Monday, April 9, 2018

This reformation may take a while

Progress takes time.
  Image courtesy of Pawel Jonca.
The history of progress and social change is rocky.  The first feminists from the Seneca Falls convention did not live to see the passage of the women’s suffrage.  Women would continue to struggle for equal rights and acceptance outside the home and today women in technology face the soft misanthropy of “Brogramer” culture.  It is discouraging that each step forward leads to another pushback from people who feel threatened by that change.  It has been on my mind as I see businesses struggle with accepting the agile reformation sweeping business. 

Like many technology professionals, I receive e-mail messages daily from recruiters.   These individuals want me to sell my home and relocate to remote parts of the country for six to twelve-month contracts.  I ignore these messages politely or reply that I am not interested in relocation.  This week I receive a notice for a “scrum-project manager.”  I was intrigued.  I glanced at the requirements, and this is what I found. 


  • Two to three years’ experience in SCRUM
  • Two to three years’ experience as a BA/Project manager.
  • One or more years of Experience in JIRA.
  • Great Communicator.
  • Organized.
  • Salary 50k to 75K


I did a double take and then attempted to unpack this request.  According to the Scrum guide, there are only three roles; developers, a product owner, and scrum master.  There is no mention of a project manager.  Agile and Scrum according to the manifesto put, “Individuals and interactions over process and tools.”  I appreciate the author of the job post understands that communication skills and organization are not optional for a scrum master.  Finally, the salary requirements are laughable and way below the $100,000 national median compensation stated in LinkedIn.  For a company attempting to adopt agile, this is not a credible offer.

The person who wrote this job requirement should be embarrassed.  The salary is in the lowest percentile quarter of prevailing wages.  The author does not understand the role of a scrum master, and they confuse agile experience with project management.  Anyone who is thinking about this role should reconsider.  It will stunt your career growth, and the company appears to be paying lip service to Agile.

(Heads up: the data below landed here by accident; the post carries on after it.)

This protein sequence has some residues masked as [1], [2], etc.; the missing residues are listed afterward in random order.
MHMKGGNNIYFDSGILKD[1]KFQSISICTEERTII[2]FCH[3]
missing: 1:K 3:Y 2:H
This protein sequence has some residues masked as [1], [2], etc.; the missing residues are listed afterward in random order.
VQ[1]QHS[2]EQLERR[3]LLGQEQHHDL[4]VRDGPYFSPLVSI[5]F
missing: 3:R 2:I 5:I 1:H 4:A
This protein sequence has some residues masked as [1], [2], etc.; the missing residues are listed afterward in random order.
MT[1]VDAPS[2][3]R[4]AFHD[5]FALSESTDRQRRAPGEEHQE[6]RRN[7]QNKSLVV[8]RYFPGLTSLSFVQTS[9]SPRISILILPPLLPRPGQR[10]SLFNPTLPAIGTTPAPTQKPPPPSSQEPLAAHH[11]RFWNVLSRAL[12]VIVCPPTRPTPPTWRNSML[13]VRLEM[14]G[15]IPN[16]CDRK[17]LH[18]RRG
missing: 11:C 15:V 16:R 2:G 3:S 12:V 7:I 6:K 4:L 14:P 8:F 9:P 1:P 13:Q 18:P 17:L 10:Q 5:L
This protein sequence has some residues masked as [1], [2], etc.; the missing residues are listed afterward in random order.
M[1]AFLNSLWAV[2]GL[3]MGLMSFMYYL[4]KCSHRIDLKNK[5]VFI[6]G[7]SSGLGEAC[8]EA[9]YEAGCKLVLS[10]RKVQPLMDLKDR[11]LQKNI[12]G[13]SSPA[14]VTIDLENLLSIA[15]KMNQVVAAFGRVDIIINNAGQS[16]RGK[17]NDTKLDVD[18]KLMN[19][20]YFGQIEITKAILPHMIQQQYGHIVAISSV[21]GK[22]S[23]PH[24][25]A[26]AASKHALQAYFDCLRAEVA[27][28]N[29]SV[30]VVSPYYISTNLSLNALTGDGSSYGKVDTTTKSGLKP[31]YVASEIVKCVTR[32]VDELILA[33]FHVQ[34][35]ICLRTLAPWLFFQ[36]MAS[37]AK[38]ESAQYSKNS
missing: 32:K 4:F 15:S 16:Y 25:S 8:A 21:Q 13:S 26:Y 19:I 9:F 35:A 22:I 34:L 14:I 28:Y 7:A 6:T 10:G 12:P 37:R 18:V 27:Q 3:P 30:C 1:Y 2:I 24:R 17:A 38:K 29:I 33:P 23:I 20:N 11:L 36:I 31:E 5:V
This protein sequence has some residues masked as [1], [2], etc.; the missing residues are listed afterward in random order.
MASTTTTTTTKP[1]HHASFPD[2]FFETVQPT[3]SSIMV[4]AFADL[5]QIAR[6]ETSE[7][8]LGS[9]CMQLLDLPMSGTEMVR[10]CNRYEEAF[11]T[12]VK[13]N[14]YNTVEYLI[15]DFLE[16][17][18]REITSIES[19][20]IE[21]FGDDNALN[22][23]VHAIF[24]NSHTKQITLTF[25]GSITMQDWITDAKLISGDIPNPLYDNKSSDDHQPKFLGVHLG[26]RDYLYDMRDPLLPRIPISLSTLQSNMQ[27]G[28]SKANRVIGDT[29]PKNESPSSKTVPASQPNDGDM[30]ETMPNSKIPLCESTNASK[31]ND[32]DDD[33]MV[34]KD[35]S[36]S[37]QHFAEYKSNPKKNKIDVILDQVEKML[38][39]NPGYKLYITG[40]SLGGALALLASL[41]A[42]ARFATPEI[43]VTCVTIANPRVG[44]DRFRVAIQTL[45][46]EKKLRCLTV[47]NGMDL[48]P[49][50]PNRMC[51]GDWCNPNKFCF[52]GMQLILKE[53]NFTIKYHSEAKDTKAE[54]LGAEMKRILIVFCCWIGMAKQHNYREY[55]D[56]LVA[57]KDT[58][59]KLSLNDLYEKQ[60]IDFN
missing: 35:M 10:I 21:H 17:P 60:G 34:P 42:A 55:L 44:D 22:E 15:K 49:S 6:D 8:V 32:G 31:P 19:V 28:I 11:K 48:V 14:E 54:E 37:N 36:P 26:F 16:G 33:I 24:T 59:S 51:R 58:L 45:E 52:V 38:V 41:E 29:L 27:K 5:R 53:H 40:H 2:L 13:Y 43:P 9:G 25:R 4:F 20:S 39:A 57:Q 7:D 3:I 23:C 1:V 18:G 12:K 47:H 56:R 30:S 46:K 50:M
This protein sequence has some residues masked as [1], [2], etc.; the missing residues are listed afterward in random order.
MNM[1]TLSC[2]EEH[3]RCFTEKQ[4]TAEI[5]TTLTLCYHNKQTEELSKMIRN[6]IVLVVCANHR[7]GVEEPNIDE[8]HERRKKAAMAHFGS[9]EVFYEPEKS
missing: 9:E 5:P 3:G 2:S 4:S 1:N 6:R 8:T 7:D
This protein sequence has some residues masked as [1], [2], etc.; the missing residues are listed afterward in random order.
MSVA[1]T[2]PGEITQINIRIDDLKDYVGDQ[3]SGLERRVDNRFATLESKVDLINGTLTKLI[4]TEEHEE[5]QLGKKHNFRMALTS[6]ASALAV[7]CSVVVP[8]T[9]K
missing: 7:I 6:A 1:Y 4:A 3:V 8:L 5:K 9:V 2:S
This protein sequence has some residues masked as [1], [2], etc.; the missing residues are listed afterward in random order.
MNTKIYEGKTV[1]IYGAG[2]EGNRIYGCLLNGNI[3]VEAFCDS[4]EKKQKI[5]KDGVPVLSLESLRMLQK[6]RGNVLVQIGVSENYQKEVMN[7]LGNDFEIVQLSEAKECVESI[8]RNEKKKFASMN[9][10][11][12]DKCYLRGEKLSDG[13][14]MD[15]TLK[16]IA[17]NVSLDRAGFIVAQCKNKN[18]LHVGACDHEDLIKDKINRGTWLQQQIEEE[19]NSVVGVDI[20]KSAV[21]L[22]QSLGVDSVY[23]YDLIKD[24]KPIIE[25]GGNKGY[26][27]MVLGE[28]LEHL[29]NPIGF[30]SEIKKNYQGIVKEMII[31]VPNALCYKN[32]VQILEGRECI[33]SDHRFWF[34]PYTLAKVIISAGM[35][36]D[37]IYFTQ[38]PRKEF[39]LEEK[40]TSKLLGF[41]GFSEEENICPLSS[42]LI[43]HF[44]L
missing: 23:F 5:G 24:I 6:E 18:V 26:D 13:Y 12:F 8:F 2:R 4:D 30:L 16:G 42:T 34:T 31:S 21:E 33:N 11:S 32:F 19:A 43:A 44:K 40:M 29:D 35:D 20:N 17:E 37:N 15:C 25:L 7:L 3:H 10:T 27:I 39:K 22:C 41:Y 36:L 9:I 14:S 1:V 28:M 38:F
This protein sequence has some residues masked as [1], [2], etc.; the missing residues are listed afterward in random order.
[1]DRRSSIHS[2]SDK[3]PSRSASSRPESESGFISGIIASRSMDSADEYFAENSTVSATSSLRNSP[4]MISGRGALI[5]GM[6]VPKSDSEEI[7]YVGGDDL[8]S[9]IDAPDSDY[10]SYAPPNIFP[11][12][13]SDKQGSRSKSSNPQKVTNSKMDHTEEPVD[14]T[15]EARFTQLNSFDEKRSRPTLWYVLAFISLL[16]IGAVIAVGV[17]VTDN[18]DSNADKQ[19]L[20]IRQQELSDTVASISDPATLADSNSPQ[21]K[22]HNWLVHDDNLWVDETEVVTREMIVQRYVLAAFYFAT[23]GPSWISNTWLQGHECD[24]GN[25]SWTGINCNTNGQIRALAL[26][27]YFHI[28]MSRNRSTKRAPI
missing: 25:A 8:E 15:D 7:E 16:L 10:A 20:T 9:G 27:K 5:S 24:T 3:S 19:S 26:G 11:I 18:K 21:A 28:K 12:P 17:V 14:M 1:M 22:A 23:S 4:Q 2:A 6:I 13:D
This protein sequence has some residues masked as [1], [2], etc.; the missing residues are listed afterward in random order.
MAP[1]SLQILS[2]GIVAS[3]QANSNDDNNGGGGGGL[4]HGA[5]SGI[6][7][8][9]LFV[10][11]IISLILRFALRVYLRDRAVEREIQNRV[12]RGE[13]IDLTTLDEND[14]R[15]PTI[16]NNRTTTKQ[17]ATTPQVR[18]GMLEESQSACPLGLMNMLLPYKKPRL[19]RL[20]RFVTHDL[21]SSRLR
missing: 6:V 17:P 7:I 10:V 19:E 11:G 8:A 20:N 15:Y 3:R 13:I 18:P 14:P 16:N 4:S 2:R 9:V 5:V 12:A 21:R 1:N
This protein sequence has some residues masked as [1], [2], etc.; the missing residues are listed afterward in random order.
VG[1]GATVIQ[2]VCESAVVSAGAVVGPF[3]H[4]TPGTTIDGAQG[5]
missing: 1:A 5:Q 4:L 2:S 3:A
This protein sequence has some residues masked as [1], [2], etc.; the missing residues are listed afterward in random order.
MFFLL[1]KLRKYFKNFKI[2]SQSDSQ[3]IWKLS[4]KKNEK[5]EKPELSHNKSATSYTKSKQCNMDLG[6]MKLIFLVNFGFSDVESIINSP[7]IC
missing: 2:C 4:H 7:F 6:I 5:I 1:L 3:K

It is my hope businesses will do a better job writing these requirements and recruiting proper agile talent.  Unfortunately, this means executives and human resources professionals still have a long way to go before they understand agile and what it takes to be a twenty-first-century company.  Just like the feminists of Seneca Falls, after seeing job requirements like this, I am afraid that I may not live to see that change.

Until next time.

Monday, April 2, 2018

A sweet and sour career

The stuff of life.
It is the Christian holiday of Easter.  I am spending time with my family and friends.  I am also taking a look back at the start of the year.  It seems like only yesterday, I was counting down to midnight and wearing silly hats.  Now, I am wrapping up the first quarter.  I am unsure where the time goes.  This week, I would like to do a little reflection on the ebb and flow of being a scrum master.

I have repeatedly said on this blog being a scrum master is a calling.  It takes devotion and a touch of insanity to lead software developers and organizational change. I spend my days helping people ship software and then my evenings learning how to be better at my profession.  Someone I respect very much calls it the “sweet and sour” of a career.  Experiencing hardship makes accomplishment more meaningful.

This week I discovered I would be presenting at the Agile 2018 conference in San Diego.  I will be talking about the Cobra effect and how you can fight it.  It is a pretty significant accomplishment, and I am deeply grateful for the opportunity.  It also encourages me that I am not some voice in the wilderness.  I have spent nine years as an agilest, and it is profoundly satisfying that people are interested in the insights I have picked up along the way.  It is a lovely feeling.

The sour is the daily grind of putting out software.  I take calls from India each day.  I work with product owners to help them be successful.  I have created close bonds with my development partners because the pressures of shipping software are enormous.  It is early mornings and late nights.  It is cold coffee and petty arguments.  It is what must be done to create value for the business.

I accept the sour to appreciate the sweet.  Family, friends, and loved ones talk me through the sour times and help me celebrate the sweet.  It is not glamorous or pretty, but I have found meaning in the Agile reformation.  My life is a mixture of sweet and sour.

Until next time.